Forum for Science, Industry and Business

Sponsored by:     3M 
Search our Site:


Largest study to date reveals baseline findings for flexible sigmoidoscopy


The largest study to date on the early detection of colorectal cancer offers benchmark data for what could be expected from large-scale use of flexible sigmoidoscopy as a screening tool for colorectal cancer. The report, published in the July 6 issue of the Journal of the National Cancer Institute (JNCI), is part of the Prostate, Lung, Colorectal and Ovarian (PLCO) Cancer Screening Trial, a randomized, community-based longitudinal study evaluating the effectiveness of cancer screening tests on site-specific mortality.

"In our opinion, we now have published important and valuable baseline data on the use of flexible sigmoidoscopy within a large and randomized group of participants," said Joel Weissfeld, M.D., M.P.H, lead author of the study and associate professor of epidemiology, University of Pittsburgh Graduate School of Public Health. "The findings reveal trends and patterns by gender and age that one may expect to see in a flexible sigmoidoscopy intervention targeting the general U.S. population," added Dr. Weissfeld, who also is co-leader of the cancer epidemiology, prevention and control program at the University of Pittsburgh Cancer Institute.

During flexible sigmoidoscopy (FSG), a doctor uses a lighted scope to examine the inside of the large intestine from the rectum through the descending colon, where most colon polyps develop.

The study enrolled 154,942 men and women 55 to 74 years of age who had no prior history of prostate, lung, colorectal or ovarian cancers from November 1993 to July 2001. Study participants were randomly assigned to either a control group that did not receive FSG or to an intervention group that received FSG. Of those assigned to the intervention group, 83.5 percent (64,658) agreed to undergo an initial FSG examination. Among the individuals who underwent screening, 23.4 percent (15,150) had at least one polyp or mass and 74.2 percent of these individuals received follow-up lower endoscopic procedures. Findings also indicated that women were more likely to decline FSG than men, 19.2 percent and 13.8 percent respectively, and that non-acceptance of FSG increased with age among women, but not among men. The rate of cancer detected was 2.9 per 1,000 individuals screened.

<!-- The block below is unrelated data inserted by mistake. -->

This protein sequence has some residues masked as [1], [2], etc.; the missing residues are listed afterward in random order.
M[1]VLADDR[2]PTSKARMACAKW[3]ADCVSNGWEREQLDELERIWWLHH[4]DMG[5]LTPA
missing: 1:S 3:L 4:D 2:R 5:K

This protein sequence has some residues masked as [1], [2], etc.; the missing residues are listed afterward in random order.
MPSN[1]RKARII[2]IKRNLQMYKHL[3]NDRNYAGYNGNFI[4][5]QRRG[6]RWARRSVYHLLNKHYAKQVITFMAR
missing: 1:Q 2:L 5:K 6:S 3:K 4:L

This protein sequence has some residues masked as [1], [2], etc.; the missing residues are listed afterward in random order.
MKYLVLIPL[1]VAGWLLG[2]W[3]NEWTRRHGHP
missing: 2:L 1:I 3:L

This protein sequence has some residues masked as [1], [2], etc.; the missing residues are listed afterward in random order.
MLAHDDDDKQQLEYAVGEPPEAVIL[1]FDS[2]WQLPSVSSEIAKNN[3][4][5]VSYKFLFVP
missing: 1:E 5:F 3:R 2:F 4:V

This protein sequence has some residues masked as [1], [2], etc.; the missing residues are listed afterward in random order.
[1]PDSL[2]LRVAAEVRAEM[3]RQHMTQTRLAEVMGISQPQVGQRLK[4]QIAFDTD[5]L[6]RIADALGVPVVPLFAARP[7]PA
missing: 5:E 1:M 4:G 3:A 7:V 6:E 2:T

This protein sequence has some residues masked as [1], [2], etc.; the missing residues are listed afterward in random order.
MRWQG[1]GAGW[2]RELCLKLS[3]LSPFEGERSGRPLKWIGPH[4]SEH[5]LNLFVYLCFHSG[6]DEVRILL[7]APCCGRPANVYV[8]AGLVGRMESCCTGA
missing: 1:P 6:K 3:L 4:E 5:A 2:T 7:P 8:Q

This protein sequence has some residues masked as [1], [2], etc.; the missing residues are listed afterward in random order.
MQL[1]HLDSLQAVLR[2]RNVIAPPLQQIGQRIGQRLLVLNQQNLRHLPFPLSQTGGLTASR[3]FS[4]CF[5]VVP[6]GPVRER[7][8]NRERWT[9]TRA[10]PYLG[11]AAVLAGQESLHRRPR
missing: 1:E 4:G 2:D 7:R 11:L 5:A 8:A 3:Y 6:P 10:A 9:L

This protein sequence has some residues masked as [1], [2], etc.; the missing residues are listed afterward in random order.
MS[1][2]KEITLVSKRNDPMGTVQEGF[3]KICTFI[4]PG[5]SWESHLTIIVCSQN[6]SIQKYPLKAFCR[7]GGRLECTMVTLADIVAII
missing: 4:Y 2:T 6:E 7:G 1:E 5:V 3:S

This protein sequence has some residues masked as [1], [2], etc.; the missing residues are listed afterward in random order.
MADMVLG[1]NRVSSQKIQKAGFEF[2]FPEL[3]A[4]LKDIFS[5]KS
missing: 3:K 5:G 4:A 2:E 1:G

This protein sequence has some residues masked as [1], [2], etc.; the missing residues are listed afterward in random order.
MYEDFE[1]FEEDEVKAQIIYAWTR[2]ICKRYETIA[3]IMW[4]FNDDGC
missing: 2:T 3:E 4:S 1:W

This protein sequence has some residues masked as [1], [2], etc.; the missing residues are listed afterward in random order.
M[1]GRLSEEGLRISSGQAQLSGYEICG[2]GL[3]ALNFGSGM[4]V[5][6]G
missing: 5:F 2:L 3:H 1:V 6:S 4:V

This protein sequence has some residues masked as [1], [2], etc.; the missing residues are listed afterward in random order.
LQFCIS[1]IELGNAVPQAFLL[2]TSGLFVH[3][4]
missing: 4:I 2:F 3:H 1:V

"These data are important because they create a U.S. benchmark to which other studies can be compared," said Robert E. Schoen, M.D., M.P.H., study co-author and associate professor of medicine and epidemiology, University of Pittsburgh School of Medicine. "Of note is that a high percentage of study participants were willing to undergo flexible sigmoidoscopy, perhaps reflecting a growing acceptance of screening for colorectal cancer."

Colorectal cancer is a worldwide public health problem. In the United States, colorectal cancer accounts for 11 percent of all cancers, with 145,290 new cases and 56,290 deaths expected in 2005. For patients with advanced disease, five-year survival rates are 10 to 20 percent. When colorectal cancer is diagnosed at an early, localized stage, the five-year survival rate is 90 percent.